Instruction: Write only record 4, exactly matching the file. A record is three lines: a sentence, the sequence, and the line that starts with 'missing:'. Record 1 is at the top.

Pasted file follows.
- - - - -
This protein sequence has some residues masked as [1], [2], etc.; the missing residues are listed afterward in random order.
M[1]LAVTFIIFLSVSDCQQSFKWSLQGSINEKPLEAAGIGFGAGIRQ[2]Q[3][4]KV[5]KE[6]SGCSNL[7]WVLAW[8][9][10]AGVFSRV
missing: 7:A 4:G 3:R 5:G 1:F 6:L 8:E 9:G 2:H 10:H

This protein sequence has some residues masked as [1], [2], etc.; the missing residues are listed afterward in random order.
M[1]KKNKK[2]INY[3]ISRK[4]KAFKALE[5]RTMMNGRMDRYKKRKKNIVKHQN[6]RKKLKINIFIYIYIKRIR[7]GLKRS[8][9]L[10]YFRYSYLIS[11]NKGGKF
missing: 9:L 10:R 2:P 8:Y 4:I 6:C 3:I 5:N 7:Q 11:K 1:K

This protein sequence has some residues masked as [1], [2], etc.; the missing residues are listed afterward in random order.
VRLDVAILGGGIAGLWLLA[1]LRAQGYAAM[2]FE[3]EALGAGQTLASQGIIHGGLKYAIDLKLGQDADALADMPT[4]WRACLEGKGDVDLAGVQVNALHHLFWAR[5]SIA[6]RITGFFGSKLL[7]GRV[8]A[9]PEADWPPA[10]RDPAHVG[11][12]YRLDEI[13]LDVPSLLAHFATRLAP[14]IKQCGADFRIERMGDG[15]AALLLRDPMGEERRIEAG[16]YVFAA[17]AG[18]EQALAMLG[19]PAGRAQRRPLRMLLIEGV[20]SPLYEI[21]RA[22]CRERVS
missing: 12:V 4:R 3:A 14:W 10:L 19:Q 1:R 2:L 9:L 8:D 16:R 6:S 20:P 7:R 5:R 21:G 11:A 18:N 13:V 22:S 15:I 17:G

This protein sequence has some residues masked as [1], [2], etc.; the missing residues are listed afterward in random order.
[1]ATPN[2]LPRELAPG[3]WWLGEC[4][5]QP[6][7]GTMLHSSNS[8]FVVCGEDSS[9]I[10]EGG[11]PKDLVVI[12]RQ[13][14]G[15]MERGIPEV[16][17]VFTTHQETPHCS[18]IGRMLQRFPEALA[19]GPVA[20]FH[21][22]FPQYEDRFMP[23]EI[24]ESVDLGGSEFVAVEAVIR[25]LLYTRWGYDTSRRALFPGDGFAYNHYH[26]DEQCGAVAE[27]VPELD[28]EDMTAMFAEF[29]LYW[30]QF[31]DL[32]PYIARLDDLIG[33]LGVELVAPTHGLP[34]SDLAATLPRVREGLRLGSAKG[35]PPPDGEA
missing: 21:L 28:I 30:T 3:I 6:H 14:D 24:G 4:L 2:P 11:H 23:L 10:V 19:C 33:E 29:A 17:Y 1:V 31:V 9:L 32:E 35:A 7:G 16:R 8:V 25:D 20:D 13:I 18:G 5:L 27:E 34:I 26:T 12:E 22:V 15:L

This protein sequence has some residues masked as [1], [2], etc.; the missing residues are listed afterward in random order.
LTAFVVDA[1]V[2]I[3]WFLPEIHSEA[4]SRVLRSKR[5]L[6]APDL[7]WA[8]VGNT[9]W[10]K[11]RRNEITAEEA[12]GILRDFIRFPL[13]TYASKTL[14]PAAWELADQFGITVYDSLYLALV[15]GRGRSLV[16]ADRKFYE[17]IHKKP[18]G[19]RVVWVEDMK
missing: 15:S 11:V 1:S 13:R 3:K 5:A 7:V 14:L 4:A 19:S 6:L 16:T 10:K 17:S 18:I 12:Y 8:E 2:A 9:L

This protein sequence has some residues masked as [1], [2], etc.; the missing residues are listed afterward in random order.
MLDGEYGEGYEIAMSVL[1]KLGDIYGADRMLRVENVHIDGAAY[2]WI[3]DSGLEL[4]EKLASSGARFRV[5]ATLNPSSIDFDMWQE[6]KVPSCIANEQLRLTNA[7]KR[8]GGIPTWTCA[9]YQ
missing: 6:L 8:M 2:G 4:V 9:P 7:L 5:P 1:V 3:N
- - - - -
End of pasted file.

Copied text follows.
This protein sequence has some residues masked as [1], [2], etc.; the missing residues are listed afterward in random order.
[1]ATPN[2]LPRELAPG[3]WWLGEC[4][5]QP[6][7]GTMLHSSNS[8]FVVCGEDSS[9]I[10]EGG[11]PKDLVVI[12]RQ[13][14]G[15]MERGIPEV[16][17]VFTTHQETPHCS[18]IGRMLQRFPEALA[19]GPVA[20]FH[21][22]FPQYEDRFMP[23]EI[24]ESVDLGGSEFVAVEAVIR[25]LLYTRWGYDTSRRALFPGDGFAYNHYH[26]DEQCGAVAE[27]VPELD[28]EDMTAMFAEF[29]LYW[30]QF[31]DL[32]PYIARLDDLIG[33]LGVELVAPTHGLP[34]SDLAATLPRVREGLRLGSAKG[35]PPPDGEA
missing: 21:L 28:I 30:T 3:I 6:H 14:D 24:G 4:L 2:P 11:H 23:L 10:V 19:C 33:E 29:A 17:Y 1:V 31:V 9:L 32:E 35:A 7:G 16:R 8:V 25:D 20:D 13:I 18:G 5:L 27:E 34:I 26:T 12:E 22:V 15:L